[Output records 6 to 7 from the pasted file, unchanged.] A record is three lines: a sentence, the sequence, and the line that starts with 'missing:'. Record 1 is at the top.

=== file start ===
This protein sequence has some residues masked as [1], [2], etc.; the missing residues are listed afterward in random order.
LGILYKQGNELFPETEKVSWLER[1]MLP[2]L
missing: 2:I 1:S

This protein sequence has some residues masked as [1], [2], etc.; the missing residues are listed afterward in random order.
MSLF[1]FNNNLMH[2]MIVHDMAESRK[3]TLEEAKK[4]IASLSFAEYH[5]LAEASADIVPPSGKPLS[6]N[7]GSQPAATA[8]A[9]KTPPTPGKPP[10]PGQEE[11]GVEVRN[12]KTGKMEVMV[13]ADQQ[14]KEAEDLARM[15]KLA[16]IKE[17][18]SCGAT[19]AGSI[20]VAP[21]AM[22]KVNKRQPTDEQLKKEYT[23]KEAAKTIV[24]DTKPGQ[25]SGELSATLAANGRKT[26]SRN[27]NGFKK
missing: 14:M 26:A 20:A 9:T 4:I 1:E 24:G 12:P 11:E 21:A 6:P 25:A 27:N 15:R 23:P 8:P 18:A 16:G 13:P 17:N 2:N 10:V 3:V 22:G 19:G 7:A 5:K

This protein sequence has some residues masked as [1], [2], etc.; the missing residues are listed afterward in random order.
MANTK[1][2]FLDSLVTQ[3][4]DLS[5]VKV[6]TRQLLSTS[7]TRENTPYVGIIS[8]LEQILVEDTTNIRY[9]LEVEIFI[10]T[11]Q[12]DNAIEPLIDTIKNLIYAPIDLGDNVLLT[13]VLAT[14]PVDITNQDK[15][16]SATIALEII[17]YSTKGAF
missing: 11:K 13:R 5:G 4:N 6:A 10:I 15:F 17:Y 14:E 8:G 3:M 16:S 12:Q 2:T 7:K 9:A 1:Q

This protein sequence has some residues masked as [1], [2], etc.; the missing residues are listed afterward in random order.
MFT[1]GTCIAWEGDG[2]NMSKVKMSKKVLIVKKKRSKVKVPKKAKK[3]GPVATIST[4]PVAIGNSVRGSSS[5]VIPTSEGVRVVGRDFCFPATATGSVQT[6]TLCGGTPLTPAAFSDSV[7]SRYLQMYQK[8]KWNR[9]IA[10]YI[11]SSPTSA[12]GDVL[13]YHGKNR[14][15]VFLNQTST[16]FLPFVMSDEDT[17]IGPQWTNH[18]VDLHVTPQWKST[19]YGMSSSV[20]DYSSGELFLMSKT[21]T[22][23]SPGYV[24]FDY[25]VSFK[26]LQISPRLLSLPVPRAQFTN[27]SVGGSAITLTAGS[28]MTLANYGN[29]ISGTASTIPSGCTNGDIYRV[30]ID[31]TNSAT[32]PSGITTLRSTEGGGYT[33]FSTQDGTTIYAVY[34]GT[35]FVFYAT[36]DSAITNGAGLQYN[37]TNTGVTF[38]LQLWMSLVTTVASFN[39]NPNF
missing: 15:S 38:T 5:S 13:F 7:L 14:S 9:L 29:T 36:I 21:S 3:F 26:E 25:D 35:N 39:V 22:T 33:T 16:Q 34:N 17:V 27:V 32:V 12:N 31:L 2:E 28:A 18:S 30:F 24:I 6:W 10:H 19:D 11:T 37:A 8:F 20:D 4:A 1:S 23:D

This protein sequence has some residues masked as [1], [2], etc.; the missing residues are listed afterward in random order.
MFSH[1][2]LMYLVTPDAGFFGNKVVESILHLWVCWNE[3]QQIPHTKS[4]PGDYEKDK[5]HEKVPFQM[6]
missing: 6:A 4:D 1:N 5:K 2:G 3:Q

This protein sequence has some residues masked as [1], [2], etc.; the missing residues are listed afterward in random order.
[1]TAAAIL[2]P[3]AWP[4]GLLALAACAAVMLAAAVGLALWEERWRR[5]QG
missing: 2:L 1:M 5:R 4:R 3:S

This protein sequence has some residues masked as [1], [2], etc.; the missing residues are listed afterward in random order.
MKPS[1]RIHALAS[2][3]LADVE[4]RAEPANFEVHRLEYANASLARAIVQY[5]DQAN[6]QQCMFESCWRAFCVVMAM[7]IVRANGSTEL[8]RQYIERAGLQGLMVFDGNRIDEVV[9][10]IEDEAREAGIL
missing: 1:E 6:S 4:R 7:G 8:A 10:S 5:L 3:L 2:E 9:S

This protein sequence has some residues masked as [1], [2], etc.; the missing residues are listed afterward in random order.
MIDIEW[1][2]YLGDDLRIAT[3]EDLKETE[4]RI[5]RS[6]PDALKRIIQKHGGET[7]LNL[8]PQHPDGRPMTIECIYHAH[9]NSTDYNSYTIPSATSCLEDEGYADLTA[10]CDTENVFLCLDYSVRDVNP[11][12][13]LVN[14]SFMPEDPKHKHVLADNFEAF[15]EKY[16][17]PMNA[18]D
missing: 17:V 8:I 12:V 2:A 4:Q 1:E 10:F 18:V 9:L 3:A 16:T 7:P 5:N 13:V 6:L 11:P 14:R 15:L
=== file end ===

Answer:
This protein sequence has some residues masked as [1], [2], etc.; the missing residues are listed afterward in random order.
[1]TAAAIL[2]P[3]AWP[4]GLLALAACAAVMLAAAVGLALWEERWRR[5]QG
missing: 2:L 1:M 5:R 4:R 3:S

This protein sequence has some residues masked as [1], [2], etc.; the missing residues are listed afterward in random order.
MKPS[1]RIHALAS[2][3]LADVE[4]RAEPANFEVHRLEYANASLARAIVQY[5]DQAN[6]QQCMFESCWRAFCVVMAM[7]IVRANGSTEL[8]RQYIERAGLQGLMVFDGNRIDEVV[9][10]IEDEAREAGIL
missing: 1:E 6:S 4:R 7:G 8:A 10:S 5:L 3:L 2:E 9:S